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4 Fictional Apocalypses That Shattered the Box Office

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Whether it's an alien attack in the 1953 adaptation of War of the Worlds, waves of famished George Romero-style zombies or blindness-inducing killer plants in the 1962 cheez-fest Day of the Triffids, moviegoers have always loved watching the world be reduced to rubble -- and discovering the grim new reality that rises from its ashes. Let's take a look at four end-of-days flicks that destroyed more than the world -- but box office records, as well.

1. Independence Day

independence_day_ver3.jpgReleased on July 2, 1996, Independence Day grossed a whopping $816,969,268 worldwide, which at the time made it the second highest-grossing film ever. Legend has it that director Roland Emmerich conceived of the film while on a press tour for his 1994 sci-fi blockbuster, Stargate, when producer Dean Devlin wondered aloud why the aliens in Stargate would've traveled light years from their world just to hide in ours. Why are the aliens in movies always lurking in cornfields and barns and the middle of remote desert testing facilities, they wondered? According to the DVD commentary, Devlin asked a report to imagine "what it would be like to wake up one morning and discover that 15-mile-wide spaceships were hovering over the largest cities in the world" -- and that was the birth of the idea for Independence Day.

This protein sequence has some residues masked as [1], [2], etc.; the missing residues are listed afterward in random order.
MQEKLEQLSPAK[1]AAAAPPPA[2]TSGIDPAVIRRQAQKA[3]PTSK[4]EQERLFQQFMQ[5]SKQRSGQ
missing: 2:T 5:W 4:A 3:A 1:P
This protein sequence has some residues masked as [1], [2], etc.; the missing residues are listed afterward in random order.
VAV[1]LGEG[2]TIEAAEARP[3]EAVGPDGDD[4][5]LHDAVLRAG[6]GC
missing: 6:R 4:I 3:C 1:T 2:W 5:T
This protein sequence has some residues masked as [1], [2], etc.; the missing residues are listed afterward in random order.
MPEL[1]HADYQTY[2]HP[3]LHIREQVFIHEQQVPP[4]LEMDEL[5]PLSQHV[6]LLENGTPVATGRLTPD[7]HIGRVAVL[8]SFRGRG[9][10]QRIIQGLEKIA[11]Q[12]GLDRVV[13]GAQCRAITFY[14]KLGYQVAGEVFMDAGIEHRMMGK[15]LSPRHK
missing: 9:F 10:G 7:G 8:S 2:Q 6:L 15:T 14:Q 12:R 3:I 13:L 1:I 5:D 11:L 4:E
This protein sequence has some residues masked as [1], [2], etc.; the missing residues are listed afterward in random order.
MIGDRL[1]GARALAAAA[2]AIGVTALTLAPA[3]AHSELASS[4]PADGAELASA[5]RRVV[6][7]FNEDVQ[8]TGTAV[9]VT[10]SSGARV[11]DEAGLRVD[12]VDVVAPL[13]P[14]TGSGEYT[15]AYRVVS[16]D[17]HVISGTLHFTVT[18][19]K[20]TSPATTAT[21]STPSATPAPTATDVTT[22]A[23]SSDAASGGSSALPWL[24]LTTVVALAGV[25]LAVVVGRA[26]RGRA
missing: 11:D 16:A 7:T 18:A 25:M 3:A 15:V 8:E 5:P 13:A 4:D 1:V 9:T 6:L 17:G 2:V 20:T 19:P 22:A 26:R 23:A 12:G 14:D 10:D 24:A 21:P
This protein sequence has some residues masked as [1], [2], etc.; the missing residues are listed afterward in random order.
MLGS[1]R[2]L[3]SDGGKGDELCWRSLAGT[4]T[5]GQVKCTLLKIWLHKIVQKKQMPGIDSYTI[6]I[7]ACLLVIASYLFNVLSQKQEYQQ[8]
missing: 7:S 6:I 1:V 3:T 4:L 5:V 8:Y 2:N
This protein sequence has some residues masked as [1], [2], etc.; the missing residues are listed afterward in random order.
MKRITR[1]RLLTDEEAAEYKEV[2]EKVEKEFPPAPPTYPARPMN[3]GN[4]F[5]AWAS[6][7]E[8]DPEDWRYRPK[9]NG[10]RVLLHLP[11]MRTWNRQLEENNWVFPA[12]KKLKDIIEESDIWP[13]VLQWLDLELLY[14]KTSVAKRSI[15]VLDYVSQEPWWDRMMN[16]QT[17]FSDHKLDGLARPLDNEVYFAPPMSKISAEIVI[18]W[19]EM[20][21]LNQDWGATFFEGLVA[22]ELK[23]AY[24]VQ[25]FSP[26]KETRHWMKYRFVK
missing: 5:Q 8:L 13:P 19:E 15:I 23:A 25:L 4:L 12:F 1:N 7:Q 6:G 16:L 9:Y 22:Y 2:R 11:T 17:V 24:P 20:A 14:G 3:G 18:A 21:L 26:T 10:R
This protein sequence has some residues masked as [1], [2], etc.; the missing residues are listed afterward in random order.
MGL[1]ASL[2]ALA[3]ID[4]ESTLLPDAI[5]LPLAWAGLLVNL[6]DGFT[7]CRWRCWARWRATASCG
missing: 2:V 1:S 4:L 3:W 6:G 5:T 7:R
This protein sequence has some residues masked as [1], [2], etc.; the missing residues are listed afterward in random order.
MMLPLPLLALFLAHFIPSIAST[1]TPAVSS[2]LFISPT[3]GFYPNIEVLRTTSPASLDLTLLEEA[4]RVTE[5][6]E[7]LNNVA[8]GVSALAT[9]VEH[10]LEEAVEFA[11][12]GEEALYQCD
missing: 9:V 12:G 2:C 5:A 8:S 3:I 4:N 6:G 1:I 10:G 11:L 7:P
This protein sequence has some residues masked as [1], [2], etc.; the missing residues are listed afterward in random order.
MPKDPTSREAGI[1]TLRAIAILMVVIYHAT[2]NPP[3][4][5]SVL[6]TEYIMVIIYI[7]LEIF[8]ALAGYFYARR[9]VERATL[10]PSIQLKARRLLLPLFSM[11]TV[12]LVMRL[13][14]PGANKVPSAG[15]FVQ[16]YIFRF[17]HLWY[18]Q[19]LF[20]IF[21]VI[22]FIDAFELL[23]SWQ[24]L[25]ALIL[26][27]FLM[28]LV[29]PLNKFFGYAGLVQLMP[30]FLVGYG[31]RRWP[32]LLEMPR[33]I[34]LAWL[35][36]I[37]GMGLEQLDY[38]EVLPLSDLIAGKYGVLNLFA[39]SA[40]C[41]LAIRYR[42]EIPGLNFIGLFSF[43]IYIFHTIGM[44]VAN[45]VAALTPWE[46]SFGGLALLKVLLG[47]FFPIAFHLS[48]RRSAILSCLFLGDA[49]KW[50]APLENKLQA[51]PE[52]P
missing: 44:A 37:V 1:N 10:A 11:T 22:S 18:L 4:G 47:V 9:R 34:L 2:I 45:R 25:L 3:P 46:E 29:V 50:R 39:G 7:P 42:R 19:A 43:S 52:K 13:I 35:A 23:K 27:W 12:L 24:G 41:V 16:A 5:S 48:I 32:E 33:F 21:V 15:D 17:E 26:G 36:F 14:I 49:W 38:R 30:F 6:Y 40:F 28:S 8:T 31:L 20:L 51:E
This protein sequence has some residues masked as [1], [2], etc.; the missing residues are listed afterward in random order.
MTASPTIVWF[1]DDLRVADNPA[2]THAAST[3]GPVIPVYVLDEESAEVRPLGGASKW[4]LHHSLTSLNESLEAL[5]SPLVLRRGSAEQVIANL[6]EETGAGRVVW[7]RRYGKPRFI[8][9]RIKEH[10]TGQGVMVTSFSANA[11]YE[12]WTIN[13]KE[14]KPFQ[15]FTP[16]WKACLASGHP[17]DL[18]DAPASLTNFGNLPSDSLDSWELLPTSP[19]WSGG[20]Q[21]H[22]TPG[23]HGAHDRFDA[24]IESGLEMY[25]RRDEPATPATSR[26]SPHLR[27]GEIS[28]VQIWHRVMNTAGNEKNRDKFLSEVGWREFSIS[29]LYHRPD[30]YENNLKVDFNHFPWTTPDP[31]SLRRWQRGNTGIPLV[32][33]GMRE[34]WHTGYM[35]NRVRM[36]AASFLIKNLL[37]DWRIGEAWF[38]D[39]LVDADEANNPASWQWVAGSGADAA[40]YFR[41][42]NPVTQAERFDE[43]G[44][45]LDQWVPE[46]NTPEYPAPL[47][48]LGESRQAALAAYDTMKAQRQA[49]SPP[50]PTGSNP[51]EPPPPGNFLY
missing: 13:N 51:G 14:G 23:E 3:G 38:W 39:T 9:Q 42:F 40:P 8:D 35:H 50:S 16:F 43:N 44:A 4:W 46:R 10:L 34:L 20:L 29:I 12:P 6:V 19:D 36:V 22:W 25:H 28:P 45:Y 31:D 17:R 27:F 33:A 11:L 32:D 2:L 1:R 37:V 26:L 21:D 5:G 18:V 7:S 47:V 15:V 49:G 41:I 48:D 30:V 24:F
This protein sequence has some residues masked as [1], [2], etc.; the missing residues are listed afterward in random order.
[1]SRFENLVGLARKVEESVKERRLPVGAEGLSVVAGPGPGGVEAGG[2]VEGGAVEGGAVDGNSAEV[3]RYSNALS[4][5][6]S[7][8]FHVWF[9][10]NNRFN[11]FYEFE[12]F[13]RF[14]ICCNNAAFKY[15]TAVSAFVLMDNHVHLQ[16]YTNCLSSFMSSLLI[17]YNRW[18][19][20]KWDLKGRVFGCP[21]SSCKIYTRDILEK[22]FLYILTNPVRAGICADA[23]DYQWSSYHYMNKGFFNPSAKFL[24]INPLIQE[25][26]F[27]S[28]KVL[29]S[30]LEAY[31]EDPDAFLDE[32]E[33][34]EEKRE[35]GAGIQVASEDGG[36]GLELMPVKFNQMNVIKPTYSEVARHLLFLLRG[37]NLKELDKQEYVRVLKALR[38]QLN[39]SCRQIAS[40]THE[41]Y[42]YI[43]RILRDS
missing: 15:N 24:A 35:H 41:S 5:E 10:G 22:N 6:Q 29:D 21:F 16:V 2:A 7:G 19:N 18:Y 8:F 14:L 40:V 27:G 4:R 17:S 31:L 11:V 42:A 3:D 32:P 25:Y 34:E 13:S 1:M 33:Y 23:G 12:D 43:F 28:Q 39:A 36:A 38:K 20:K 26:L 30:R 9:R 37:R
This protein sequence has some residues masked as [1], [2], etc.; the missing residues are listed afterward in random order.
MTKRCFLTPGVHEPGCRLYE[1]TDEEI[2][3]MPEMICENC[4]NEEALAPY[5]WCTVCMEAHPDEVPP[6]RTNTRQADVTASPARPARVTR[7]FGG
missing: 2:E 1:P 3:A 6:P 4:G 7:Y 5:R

While not exactly wowing the critics (Kenneth Turan dubbed it "The Day the Script Stood Still"), audiences couldn't part with their money fast enough. It was the highest-grossing film of 1996, breaking Jurassic Park's then three-year-old record. Critics did give it props for its amazing special effects sequences, however, and even Turan wrote that the movie did "an excellent job conveying the boggling immensity of [the] extraterrestrial vehicles [...] and panic in the streets" and the scenes of the alien attack were "disturbing, unsettling and completely convincing." It won an Oscar for visual effects.

Of course, impending doom is a great excuse to give inspirational speeches, and Bill Pullman's in Independence Day ranks with the best of 'em (in the cheesiest sense imaginable):

2. I Am Legend

This is a movie with quite a pedigree: the original novel by Richard Matheson ranks among the greats of sci-fi literature, and is one of the first in which a plague of zombies destroys the world as we know it. It was adapted to film three times: as 1964's The Last Man on Earth with Vincent Price, in 1971 as The Omega Man with Charlton Heston and in 2007 as the Will Smith starrer I Am Legend.

I have a particular fondness for its most recent filmic incarnation (save its off-key ending) -- especially the first act, which explores in gritty, hyper-realistic detail the landscape of an empty, gone-to-seed Manhattan. (I was reminded of the book The World Without Us, which points out that in just a matter of months, NYC's subways would flood, collapsing the streets above them and creating rivers where, say, Lexington Avenue used to be. Jungle would reclaim much of the city within a few decades.)